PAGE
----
Creditors of Mexico's Vitro reject restructuring plan
MONTERREY, Mexico Nov 1 (Reuters) - Creditors of Mexican glassmaker Vitro on Tuesday rejected a revised restructuring plan by the company to improve terms for those fighting the firm in court over its $3.4 billion debt.
Vitro , which makes everything from beer bottles to perfume containers for luxury brands, struggled to repay its borrowings amid losses on derivatives and a drop in business triggered by the global recession.
On Monday, the company presented a new proposal which is largely identical to the 2010 filing with "improvements to certain economic conditions for Vitro's creditors," including higher interest rate payments.
However, Jaime Guerra, a lawyer representing the investment funds opposed to the restructuring plan, dismissed it.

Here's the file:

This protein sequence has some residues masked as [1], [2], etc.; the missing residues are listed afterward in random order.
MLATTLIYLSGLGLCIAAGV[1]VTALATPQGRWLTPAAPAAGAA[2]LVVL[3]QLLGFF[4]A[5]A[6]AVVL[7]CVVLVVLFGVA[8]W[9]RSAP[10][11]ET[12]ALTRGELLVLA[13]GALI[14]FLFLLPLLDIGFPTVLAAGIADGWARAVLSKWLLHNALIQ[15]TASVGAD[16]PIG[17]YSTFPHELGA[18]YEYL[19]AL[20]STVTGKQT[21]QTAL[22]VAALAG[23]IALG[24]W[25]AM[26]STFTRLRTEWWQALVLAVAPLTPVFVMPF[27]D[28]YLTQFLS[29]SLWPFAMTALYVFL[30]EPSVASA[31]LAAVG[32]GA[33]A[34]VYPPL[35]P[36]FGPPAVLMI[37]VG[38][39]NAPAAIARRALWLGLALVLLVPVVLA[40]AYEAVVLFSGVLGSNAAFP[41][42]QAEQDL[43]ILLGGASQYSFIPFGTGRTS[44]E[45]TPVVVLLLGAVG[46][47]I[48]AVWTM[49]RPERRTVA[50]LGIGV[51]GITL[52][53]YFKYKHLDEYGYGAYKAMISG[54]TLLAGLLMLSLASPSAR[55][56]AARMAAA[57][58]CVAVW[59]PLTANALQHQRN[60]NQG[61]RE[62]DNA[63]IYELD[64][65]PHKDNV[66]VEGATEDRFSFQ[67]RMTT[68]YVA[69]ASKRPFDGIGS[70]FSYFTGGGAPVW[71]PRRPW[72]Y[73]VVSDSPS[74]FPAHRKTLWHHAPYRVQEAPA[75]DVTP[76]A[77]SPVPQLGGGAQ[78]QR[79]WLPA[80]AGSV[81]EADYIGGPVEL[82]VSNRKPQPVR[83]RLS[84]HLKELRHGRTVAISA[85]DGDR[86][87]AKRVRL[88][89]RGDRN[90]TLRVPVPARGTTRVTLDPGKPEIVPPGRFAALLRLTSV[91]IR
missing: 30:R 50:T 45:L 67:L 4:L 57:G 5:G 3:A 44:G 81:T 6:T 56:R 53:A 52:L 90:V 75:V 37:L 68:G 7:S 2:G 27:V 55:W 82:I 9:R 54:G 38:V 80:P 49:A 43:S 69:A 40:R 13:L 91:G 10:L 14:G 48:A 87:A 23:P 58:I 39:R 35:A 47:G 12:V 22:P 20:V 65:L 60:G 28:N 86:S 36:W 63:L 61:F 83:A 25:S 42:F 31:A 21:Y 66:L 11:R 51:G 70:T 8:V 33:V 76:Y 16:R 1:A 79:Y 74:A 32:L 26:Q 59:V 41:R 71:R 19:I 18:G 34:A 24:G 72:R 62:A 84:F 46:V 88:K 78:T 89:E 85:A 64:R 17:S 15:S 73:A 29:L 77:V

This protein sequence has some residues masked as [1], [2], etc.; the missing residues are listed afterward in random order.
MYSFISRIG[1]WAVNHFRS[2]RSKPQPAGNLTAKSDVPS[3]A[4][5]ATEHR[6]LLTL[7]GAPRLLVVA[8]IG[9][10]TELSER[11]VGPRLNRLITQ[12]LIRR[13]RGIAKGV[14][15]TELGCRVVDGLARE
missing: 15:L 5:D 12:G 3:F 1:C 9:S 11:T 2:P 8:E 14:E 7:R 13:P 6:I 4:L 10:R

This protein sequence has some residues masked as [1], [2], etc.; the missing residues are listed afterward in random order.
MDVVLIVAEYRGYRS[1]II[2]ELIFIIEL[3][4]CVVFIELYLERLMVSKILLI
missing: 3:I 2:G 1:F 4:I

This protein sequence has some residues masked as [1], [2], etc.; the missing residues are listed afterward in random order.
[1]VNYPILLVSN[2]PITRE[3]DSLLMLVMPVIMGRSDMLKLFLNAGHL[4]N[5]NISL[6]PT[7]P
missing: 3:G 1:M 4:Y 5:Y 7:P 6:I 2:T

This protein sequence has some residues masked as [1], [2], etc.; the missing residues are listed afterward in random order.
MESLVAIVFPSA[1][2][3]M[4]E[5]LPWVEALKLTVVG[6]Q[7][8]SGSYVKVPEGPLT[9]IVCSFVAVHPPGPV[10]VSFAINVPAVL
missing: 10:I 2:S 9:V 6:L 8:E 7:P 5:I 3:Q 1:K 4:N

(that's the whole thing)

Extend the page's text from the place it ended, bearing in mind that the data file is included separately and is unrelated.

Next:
"Vitro's offer is an insult to the creditors," he said.
Funds fighting the plan include Knighthead Master Fund LP, Brookville Horizons Fund LP and Lord, Abbett.
Vitro filed a pre-packaged bankruptcy plan in December.
In August, a court in the northern city of Monterrey, where Vitro is based, ruled the company can vote on its own inter-company debt, a sticking point in battles with creditors. The lenders said they would appeal the ruling.
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